I arrived in the city engulfed by the enormity of the population here, feeling both crowded and alone, intruded upon and abandoned; but over the course of 7 days, I began to notice patterns beneath the surface of chaos…
In the way one woman’s thigh comfortably flanked mine in the subway car.
How we could each let our guard when other women were beside us.
The framed Maya Angelo poem on the wall of the subway car. The Courtesy Guidelines chiding “man sprawl.” The Sexual and Inappropriate Touch warnings.
The kind voice of the driver over the loud speaker, welcoming visitors, students, residents and indicating which stop we were approaching and which one was to come.
The sense of collective relief when a handful of passengers made it through the doors just before the train departed again.
How we all ignored the man with the atrocious cough, and the other one who attempted to speak to each of us as he stumbled through the car.
The pause of the elderly woman to thank me when I put out an arm to help her to her feet.
The circle of officers chatting on the platform.
The laughter and awe of a crowd circling a performance of dance at the station.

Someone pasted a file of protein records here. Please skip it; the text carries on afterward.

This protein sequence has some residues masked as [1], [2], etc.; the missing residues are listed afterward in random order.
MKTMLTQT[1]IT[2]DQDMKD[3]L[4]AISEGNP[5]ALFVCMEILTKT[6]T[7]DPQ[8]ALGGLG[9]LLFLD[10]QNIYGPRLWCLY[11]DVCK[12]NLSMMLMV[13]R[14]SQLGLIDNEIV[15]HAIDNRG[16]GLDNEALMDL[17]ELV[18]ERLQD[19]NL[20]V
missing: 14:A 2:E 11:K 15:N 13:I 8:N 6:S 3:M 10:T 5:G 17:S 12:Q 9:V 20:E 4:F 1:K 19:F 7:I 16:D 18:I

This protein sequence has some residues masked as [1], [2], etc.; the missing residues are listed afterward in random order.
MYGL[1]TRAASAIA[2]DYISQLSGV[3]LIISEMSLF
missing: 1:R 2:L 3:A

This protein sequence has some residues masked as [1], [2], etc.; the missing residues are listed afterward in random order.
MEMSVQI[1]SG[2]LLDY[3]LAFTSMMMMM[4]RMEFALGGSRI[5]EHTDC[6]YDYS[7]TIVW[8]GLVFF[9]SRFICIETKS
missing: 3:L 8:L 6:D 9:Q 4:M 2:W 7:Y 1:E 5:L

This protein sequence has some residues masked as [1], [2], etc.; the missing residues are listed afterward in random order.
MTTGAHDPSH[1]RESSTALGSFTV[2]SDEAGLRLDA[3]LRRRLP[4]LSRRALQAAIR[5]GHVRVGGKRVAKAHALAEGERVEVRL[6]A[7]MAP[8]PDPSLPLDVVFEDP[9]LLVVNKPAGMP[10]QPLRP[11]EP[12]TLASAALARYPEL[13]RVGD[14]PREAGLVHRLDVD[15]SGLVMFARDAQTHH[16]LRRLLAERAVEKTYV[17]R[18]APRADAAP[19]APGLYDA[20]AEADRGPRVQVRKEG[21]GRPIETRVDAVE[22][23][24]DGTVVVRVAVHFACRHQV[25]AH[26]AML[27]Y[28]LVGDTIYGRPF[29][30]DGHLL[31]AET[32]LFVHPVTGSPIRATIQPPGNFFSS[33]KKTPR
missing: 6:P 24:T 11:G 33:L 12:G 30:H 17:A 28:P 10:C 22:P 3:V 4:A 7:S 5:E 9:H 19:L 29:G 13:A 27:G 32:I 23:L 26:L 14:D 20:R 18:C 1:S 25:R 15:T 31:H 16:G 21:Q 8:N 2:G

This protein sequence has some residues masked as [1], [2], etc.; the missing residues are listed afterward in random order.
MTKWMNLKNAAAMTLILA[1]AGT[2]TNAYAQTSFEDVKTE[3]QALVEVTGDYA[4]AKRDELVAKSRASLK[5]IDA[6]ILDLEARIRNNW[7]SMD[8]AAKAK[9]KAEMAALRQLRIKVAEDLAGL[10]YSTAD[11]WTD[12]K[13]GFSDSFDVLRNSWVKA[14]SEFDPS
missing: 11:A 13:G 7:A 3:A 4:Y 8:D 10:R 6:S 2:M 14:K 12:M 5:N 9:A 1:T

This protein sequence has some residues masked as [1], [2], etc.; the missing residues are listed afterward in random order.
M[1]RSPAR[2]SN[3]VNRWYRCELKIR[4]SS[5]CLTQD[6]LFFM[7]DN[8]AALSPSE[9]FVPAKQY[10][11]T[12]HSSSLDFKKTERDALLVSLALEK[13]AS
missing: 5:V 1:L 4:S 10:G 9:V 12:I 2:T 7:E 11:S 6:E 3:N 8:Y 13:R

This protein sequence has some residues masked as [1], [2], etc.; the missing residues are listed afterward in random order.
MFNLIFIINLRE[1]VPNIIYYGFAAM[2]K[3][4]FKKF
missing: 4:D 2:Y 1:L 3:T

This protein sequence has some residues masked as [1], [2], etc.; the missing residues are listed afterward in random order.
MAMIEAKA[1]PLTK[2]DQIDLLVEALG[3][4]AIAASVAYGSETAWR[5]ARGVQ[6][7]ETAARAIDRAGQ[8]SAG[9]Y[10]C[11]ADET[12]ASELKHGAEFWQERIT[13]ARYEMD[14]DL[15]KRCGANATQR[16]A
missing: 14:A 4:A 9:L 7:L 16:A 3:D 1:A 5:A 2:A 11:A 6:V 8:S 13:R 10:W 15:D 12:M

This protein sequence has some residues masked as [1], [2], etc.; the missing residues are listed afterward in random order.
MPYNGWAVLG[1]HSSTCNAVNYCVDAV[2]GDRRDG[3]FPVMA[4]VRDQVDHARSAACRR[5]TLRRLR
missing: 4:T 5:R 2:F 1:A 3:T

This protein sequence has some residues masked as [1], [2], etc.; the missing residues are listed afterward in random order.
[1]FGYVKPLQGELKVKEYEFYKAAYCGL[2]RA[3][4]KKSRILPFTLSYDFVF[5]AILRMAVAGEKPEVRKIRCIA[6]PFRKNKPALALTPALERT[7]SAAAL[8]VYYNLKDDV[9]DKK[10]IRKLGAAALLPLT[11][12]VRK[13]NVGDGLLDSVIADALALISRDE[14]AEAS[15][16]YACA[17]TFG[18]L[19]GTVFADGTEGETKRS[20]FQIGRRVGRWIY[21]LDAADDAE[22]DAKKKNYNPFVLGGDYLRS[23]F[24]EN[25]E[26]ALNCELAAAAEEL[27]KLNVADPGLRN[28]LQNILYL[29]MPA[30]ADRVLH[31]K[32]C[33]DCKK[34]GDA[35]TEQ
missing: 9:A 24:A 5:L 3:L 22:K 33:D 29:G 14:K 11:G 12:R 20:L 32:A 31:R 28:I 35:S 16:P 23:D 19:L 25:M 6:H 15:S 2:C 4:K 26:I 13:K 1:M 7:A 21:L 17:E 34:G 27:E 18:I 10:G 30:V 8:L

How quickly the Shuttle, the Downtown, the Uptown, the 6, the 1, became familiars.
The constant deluge of billboards on walls, and stairs, and subway cars advertising the latest play or upcoming television series that I desperately wanted to see simply to resolve the pressure.
How I rushed like the rest of them, even though I was in no hurry.
How I wished I was a smoker, not for nicotine, but for the reminder to breathe in and breathe out, breathe in and breathe out.
Stopping to help a foreigner purchase a subway ticket.
The searching smiles of other passerbys. The ecstatic traveler.
All those unplugged, and all those talking to themselves, with and without, wires.
Pointing the direction to Central Park.
The new baby at the cafe. The new baby on the subway car. The new baby in her father’s arms.
Lovers. School groups. Tour guides. Families.
Two different women who told me not to park there because if I didn’t get a ticket for the fire hydrant, I’d get a ticket for being on the wrong side.
The man on the stoop who told me that the sign about “No Standing” confused him too.
In this clashing culture of crowds and singularity, there was so much separation, yet there was also communion, and it was abiding and filled with the absence and presence of love.